3 mins read

News by Matt S.

Here’s some interesting news to round out the week: Valve is being sued by the ACCC in Australia for being in breach of Australian Consumer Law with its Steam download portal.

The ACCC (Australian Competition and Consumer Commission in long form) is our national watchdog for consumer rights, and is designed to ensure that every business that operates in Australia does so according to our local consummer laws.

Specifically, the ACCC is taking action against Valve for its no refund policy. In Australia, consumers do have a right to demand a refund from any organisation they buy a product from if that product has a major fault.

In a statement published on Kotaku, ACCC Rod Sims said that it doesn’t actually matter whether Valve has an office in Australia or not. You sell legal products to Australians, you must abide by consumer law. “Valve may be an American based company with no physical presence in Australia, but it is carrying on business in Australia by selling to Australian consumers, who are protected by the Australian Consumer Law.”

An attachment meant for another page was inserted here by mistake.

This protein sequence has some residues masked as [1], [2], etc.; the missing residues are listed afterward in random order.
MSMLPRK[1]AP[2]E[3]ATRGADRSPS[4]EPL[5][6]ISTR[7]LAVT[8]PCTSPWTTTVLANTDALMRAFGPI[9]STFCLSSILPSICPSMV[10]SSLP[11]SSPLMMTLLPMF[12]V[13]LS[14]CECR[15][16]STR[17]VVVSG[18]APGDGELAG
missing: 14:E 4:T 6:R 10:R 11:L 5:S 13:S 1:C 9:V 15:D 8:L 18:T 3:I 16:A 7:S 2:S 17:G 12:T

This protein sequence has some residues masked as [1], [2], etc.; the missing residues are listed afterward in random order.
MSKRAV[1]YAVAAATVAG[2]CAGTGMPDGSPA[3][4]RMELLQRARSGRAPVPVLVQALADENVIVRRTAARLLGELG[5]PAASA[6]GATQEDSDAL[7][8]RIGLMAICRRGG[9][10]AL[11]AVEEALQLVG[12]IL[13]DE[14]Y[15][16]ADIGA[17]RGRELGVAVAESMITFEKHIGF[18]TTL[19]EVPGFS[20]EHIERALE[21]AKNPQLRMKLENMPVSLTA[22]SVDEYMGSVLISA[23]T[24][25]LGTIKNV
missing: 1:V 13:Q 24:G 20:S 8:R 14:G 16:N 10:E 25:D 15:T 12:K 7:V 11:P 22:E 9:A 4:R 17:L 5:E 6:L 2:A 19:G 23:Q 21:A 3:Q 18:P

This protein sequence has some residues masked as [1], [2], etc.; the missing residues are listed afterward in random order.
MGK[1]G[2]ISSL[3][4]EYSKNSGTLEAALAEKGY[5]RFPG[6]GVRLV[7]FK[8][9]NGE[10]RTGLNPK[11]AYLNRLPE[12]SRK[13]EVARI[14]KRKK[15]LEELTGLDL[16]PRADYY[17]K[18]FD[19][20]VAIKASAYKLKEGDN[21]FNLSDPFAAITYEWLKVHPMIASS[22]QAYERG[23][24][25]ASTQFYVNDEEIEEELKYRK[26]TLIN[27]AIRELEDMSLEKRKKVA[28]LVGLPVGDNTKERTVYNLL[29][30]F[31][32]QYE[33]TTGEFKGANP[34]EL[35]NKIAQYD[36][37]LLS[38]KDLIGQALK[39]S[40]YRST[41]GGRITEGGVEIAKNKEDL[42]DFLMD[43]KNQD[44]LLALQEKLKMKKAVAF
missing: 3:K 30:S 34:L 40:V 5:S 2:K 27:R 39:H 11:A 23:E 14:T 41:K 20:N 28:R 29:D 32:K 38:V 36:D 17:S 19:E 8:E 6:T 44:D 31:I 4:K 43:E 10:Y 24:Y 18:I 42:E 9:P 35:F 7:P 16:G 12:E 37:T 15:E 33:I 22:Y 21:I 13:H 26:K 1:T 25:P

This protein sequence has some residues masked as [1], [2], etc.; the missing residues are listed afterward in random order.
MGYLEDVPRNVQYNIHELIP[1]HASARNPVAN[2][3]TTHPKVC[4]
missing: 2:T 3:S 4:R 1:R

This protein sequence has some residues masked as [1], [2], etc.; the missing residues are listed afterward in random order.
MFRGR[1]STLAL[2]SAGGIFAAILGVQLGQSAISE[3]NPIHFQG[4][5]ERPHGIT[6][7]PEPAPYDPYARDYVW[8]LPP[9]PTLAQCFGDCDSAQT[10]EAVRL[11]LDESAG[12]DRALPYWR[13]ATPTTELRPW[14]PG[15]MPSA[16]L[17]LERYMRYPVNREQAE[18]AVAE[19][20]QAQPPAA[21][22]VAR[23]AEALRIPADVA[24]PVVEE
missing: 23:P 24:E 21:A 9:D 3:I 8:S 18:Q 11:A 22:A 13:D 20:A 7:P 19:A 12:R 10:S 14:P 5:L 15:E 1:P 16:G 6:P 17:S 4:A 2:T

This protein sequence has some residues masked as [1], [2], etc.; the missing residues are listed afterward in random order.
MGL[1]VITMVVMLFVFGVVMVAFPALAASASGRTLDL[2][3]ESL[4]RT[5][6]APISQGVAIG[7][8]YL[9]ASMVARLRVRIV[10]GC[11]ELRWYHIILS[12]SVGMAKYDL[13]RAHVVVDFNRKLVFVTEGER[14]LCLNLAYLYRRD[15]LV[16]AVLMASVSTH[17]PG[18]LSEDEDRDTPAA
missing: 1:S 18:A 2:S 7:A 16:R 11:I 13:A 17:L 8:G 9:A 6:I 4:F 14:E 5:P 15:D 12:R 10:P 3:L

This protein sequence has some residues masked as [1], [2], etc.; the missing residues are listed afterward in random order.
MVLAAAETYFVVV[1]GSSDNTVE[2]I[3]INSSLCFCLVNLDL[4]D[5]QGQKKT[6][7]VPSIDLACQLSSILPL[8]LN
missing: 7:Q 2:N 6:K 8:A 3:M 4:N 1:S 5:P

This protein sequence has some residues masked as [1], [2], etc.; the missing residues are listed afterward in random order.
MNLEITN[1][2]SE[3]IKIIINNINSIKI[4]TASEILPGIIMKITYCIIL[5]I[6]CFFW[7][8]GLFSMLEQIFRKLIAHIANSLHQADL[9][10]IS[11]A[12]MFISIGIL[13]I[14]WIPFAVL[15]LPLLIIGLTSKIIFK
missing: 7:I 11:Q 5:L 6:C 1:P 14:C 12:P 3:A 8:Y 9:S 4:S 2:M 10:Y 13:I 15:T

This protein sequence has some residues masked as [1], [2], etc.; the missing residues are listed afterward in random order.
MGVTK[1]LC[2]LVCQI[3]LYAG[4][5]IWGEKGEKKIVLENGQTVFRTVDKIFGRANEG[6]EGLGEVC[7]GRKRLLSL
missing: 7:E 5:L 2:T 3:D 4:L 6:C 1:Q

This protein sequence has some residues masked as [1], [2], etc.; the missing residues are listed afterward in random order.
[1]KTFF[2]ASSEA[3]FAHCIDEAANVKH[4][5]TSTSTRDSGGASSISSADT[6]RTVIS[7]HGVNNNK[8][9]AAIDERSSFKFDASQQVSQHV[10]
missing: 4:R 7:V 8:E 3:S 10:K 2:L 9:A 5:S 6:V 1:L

The hearing will start on October 7.

To be honest I think it’s long overdue that the ACCC took action against Valve for having a policy that is in direct opposition to local laws. Other digital games sellers will want to watch this one closely, however, because should the ACCC be successful in this case, it will set up a precadent for the other local digital distributors.

And I do think it’s a good thing. I firmly believe that global organisations, even those that sell digitally and don’t have a local presence, should respect the local laws of every nation that they sell to. Every other business has to, after all, and the playing field should be level.

To the best of my knowledge it is possible to seek refunds from Apple and Sony (or, at least, I’ve heard of people successfully doing it), but I’m not sure about how Nintendo or Microsoft’s policies would stand up to a legal motion if the ACCC should bring one up against them.

– Matt S. 
Find me on Twitter: @digitallydownld

This is the bio under which all legacy articles are published (as in the 12,000-odd, before we moved to the new Website and platform). This is not a member of the DDNet Team. Please see the article's text for byline attribution.

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